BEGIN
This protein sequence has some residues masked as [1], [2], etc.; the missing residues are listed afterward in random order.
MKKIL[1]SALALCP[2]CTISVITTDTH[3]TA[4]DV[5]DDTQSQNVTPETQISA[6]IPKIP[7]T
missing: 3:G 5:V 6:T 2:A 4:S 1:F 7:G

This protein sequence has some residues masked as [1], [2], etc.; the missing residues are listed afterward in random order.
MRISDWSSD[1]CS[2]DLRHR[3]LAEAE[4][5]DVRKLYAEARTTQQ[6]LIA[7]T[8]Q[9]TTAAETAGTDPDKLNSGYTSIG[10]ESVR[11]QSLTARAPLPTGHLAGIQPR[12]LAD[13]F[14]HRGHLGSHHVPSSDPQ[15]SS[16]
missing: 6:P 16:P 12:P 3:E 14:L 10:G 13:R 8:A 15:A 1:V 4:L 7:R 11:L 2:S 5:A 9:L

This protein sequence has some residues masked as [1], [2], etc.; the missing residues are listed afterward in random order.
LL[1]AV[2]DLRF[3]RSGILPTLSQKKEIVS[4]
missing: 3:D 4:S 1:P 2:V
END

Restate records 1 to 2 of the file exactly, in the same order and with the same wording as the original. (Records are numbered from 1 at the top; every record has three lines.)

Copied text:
This protein sequence has some residues masked as [1], [2], etc.; the missing residues are listed afterward in random order.
MKKIL[1]SALALCP[2]CTISVITTDTH[3]TA[4]DV[5]DDTQSQNVTPETQISA[6]IPKIP[7]T
missing: 3:G 5:V 6:T 2:A 4:S 1:F 7:G

This protein sequence has some residues masked as [1], [2], etc.; the missing residues are listed afterward in random order.
MRISDWSSD[1]CS[2]DLRHR[3]LAEAE[4][5]DVRKLYAEARTTQQ[6]LIA[7]T[8]Q[9]TTAAETAGTDPDKLNSGYTSIG[10]ESVR[11]QSLTARAPLPTGHLAGIQPR[12]LAD[13]F[14]HRGHLGSHHVPSSDPQ[15]SS[16]
missing: 6:P 16:P 12:P 3:E 14:L 10:G 13:R 8:A 15:A 1:V 4:L 7:R 11:L 2:S 5:A 9:L